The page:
Thursday, July 25, 2013

Is AP and/or the Japanese Government Really Confused About the Difference Between a Fighter Jet and a Surveillance Turboprop?

After raking the Irish Times over the coals for screwing up the headline it tacked onto the Reuters story about the alleged intrusion of a Chinese military aircraft into Japanese airspace by calling a Y-8 turboprop a “fighter plane”, I was…interested? bemused? incensed? to see AP run its story with the fighter plane characterization in the body of the text.  As in:

Tokyo expressed unease Thursday over Chinese military and maritime activity near disputed islands that Japan controls, as China defended a flight by one of its fighter jets near Japanese airspace. 

I think it was a flub by AP, though I would be interested to find out if the reporter was simply passing on an incorrect? misleading? dishonest? characterization by a Japanese government official.

Was it a fighter plane to begin with, and initial Japanese government statements got it wrong?  Or was it a turboprop, which is now turning into a “fighter jet” in order to give the story some more legs?  Inquiring minds want to know.

For military aviation enthusiasts, Wikipedia tells us that the Y-8 turboprop, when converted to an airborne early warning aircraft, is called the KJ-200 Balance Beam.  Why “balance beam”?  Ask a gymnast.  Here is a picture I found on the Internet of this fearsome armament:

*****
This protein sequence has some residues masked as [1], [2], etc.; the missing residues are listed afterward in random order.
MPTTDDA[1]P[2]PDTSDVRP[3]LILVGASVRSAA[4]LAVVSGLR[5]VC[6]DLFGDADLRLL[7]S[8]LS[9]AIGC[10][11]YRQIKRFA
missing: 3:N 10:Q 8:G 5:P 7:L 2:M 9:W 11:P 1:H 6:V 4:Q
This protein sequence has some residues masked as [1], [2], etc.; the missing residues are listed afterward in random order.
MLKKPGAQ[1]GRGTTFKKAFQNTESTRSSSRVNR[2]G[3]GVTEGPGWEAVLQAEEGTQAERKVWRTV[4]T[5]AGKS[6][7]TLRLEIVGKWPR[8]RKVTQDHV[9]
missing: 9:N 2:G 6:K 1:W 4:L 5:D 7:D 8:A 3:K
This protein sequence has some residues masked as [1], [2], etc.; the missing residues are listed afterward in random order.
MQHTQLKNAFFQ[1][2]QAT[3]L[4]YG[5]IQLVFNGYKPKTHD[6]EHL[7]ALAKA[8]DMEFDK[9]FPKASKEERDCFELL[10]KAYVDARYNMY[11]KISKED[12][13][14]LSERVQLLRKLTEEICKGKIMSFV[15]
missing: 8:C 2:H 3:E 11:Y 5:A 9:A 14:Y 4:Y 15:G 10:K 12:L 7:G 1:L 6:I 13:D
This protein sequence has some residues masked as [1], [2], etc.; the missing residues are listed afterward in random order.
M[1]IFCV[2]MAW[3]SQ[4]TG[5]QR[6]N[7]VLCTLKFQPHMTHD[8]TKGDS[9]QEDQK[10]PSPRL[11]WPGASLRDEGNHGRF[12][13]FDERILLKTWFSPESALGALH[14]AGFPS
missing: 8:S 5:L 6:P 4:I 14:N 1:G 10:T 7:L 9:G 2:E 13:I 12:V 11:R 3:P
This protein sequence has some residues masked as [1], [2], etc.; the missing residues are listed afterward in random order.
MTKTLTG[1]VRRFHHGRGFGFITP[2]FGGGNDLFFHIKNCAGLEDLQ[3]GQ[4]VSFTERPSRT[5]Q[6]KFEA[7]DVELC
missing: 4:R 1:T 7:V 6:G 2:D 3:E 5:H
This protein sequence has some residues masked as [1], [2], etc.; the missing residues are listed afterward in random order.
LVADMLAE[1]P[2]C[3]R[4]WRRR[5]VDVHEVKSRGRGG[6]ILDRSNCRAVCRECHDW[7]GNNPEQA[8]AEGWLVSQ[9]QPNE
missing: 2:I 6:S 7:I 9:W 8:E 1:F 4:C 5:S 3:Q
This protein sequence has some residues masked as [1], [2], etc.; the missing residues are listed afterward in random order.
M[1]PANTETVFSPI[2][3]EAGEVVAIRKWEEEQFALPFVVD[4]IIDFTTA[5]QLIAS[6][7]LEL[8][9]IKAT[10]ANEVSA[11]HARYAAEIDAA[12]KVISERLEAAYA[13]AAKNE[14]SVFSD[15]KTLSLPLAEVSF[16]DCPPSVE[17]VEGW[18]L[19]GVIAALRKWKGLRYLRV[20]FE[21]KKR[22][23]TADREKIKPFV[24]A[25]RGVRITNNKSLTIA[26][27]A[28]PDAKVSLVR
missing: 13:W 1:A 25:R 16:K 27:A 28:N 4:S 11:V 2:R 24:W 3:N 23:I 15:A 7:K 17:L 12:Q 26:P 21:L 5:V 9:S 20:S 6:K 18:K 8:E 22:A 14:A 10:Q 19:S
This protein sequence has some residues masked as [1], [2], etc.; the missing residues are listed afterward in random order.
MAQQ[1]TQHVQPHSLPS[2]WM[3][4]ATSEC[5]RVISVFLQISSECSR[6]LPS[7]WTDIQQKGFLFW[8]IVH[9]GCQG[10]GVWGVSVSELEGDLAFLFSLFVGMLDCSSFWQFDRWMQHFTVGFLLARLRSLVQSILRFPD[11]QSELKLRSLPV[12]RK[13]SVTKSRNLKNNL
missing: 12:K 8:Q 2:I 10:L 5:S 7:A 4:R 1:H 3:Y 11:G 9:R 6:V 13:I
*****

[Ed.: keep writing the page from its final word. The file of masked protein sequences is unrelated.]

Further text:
Doesn’t look much like a fighter jet.  

 Anybody get a picture of the Chinese intruder?  The great thing about maritime confrontations is that there’s nobody out there except the Japanese Self Defence Forces, so the Japanese government has near total control of the stories that come out.

As I reflect on the ongoing Senkaku/maritime saga, I am increasingly of the opinion that Prime Minister Abe welcomes tensions with China because it gives him a pretext to expand? exceed? the boundaries of the pacifist constitution with new missions and capabilities for the Japanese military without the need to make difficult explanations to the U.S. government and Japan’s neighbors about his manifest desire to transform the Japanese military into a strategic asset: one that not only intimidates and deters Japan’s neighbors and gives Japan the necessary capability and credibility to construct and lead alliances of lesser regional states, but also turns Japan into a self-sufficient and independent actor in the Asian security game: one that can dare ignore or defy the United States, and perhaps even use its unilateral capabilities to force the U.S. to either endorse its actions, follow them…or get out of the way.

So aggressive Japanese government spin about Chinese intentions and actions that push the boundaries of plausibility and truth are to be expected.

As to whether Japan would actively foment or misrepresent confrontations with China, well, for now I leave that interesting question to the intrepid journos of the leading media outlets.

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